As with alcohol use, we are unaware of previous investigations evaluating the impact of coffee or tea drinking on outcomes following infertility treatments such as COS-IUI. Given that both coffee and tea contain significant amounts of caffeine, it seems likely that the relevant exposure is caffeine. We identified no significant relationship between soda drinking and either pregnancy or live-birth rates; however, soda contains significantly less caffeine than either coffee or tea. High caffeine use (> 5–7 cups/day) has been associated with decreased natural fertility in some investigations (3
), an effect which may be dose-related (32
). However, others have failed to identify a significant relationship (4
). It has been shown in some studies that moderate to heavy caffeine use increased the rate of pregnancy loss (33
). One may hypothesize that the higher pregnancy and live birth rates observed in the “past” users of coffee or tea may be due to higher pregnancy loss rates in the “current” users. However, this is not supported by our data. In fact, the pregnancy loss rate in the “past” users was the highest among the three groups (“past” at 6.7%, “current” at 5.4%, and “never” at 2.7%).
Given that previous investigations have generally shown a negative impact of female smoking and obesity on the time to spontaneous conception (25
) and outcomes following IVF treatment (17
), we were surprised that no significant relationship was identified between these variables and either pregnancy or live-birth rates. Consistent with our findings, Farhi and colleagues did not identify significant differences in pregnancy rate between smokers and nonsmokers (16.3% and 15.8%, respectively) in a retrospective review of 885 couples undergoing COS-IUI, although a higher dose of gonadotropins was required in smokers (35
). Similarly, a retrospective review of the outcomes of 333 ovulatory women undergoing COS-IUI identified no significant difference in cycle fecundity among different BMI groups ranging from underweight to obese (36
). It is possible that the observation of impaired natural fertility in obese women is partially related to ovulatory dysfunction.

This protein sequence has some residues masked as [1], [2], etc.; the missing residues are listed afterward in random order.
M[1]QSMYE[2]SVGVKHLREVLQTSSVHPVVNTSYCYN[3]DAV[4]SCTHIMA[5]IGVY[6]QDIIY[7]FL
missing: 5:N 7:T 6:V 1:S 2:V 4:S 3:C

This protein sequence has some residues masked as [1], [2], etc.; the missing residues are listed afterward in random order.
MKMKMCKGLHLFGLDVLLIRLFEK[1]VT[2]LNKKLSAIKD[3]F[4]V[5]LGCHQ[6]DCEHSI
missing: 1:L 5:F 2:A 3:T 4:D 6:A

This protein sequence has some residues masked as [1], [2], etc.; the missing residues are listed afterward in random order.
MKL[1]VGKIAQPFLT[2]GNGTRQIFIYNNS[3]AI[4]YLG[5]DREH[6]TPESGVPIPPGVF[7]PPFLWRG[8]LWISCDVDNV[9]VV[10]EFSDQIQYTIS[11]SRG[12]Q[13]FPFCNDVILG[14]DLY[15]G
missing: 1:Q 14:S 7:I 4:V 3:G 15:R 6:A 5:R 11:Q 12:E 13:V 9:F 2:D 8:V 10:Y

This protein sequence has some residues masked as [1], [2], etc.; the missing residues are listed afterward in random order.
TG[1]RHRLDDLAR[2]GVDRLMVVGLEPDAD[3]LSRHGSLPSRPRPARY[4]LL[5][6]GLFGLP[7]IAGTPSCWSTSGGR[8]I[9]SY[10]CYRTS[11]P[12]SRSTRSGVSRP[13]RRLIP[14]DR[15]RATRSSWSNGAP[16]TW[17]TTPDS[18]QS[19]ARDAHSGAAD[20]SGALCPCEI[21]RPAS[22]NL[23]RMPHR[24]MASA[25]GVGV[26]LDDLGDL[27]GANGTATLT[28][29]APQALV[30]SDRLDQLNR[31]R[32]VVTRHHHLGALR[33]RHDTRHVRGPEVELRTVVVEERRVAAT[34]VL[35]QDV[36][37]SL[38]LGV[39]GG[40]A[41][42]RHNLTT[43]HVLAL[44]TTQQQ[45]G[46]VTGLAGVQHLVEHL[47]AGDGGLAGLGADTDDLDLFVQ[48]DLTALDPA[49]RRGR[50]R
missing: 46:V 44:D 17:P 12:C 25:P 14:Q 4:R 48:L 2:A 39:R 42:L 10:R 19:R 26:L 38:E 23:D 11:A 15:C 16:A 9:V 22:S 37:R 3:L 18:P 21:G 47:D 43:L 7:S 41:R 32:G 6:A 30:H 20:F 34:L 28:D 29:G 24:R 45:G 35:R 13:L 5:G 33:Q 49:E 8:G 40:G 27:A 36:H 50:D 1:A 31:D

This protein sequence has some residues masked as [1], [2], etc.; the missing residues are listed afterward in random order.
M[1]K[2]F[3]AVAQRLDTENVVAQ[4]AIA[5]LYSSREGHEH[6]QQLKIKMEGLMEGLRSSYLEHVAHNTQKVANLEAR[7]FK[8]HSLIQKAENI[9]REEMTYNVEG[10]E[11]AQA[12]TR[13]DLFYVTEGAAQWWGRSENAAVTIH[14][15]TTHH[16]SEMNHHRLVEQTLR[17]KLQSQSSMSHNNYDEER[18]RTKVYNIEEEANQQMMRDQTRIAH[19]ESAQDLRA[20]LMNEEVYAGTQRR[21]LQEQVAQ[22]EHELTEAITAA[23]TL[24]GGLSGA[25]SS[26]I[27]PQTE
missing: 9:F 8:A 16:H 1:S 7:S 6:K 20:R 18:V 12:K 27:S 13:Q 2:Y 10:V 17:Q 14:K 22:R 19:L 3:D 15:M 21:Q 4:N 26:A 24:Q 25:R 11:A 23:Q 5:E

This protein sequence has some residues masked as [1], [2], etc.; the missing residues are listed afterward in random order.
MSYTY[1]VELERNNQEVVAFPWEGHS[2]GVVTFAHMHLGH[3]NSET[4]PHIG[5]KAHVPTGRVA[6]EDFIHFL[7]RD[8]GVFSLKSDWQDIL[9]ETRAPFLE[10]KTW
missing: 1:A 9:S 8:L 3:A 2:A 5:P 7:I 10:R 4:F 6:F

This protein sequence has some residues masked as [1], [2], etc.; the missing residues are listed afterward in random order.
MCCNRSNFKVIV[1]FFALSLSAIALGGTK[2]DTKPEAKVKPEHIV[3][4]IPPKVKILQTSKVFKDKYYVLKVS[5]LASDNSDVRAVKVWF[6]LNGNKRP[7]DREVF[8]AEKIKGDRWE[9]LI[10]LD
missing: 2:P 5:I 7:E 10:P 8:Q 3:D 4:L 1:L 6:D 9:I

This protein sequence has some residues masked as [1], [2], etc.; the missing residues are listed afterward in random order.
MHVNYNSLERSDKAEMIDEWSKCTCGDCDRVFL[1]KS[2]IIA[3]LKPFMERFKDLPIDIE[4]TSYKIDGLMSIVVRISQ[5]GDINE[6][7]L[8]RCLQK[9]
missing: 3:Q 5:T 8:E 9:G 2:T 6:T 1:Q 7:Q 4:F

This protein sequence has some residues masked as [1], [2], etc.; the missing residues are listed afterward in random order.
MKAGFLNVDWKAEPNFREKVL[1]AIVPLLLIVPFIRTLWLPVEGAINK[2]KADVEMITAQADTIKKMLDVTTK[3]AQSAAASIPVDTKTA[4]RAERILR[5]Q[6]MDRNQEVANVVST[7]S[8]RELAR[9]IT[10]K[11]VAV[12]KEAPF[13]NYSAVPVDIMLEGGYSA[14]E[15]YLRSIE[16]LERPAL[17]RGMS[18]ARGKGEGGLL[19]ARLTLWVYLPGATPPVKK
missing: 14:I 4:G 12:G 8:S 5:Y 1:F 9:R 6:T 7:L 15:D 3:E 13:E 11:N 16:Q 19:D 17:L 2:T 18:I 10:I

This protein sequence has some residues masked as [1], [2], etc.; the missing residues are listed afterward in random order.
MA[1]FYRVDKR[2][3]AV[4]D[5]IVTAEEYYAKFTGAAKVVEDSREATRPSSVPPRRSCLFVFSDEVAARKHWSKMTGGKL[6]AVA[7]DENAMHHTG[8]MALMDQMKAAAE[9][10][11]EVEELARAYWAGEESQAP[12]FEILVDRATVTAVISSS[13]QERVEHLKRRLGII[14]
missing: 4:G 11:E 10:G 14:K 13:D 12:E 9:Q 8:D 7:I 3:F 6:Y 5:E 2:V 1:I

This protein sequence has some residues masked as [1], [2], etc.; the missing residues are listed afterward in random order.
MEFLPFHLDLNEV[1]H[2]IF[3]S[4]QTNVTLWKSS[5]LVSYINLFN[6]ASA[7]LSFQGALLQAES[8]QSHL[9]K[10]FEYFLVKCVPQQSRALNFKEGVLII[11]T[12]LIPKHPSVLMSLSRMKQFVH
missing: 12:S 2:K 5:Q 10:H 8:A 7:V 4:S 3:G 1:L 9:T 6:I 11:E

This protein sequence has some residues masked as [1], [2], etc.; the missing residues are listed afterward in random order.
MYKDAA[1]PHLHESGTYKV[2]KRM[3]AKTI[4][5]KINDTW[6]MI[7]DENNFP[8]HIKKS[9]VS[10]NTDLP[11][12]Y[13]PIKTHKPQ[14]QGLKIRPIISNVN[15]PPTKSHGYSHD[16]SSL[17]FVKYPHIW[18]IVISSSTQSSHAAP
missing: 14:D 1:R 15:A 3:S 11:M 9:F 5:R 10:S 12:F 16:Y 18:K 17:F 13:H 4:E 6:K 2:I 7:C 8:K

Our observation of increased pregnancy and live-birth rates in past users of coffee, tea or alcohol relative to current and never users requires further evaluation and validation. Although we did not have a prior knowledge for this finding nor did we have an external dataset to validate it, there are reasons to believe its validity. If these exposures had long-lasting negative effects on conception, one would expect to observe a similar negative impact on outcomes in both current and past users compared to never users. Alternatively, if exposure to these factors resulted in only short-term effects, then one would expect past and never users to have similar pregnancy rates, both of which would be superior to current users. However, neither of these outcomes was observed. It is possible that women who discontinue drinking coffee, tea or alcohol in anticipation of attempting conception possess characteristics that are associated with positive health outcomes, such as an internal locus of control (i.e. a belief that their ability to conceive can be self-managed and controlled), as it is generally considered that consumption of caffeine containing beverages and alcohol are not healthy habits prior to conception. Perhaps women who have recently discontinued the use of coffee, tea, or alcohol in an attempt to improve their chances of achieving a pregnancy are also making other lifestyle changes that were not measured or not fully adjusted for in this investigation. Since the discontinuation of coffee or tea or alcohol increase both the pregnancy and live birth rate, the possible undetected positive lifestyle changes along with the discontinuation of these habits may have beneficial effects on both pregnancy and live birth (37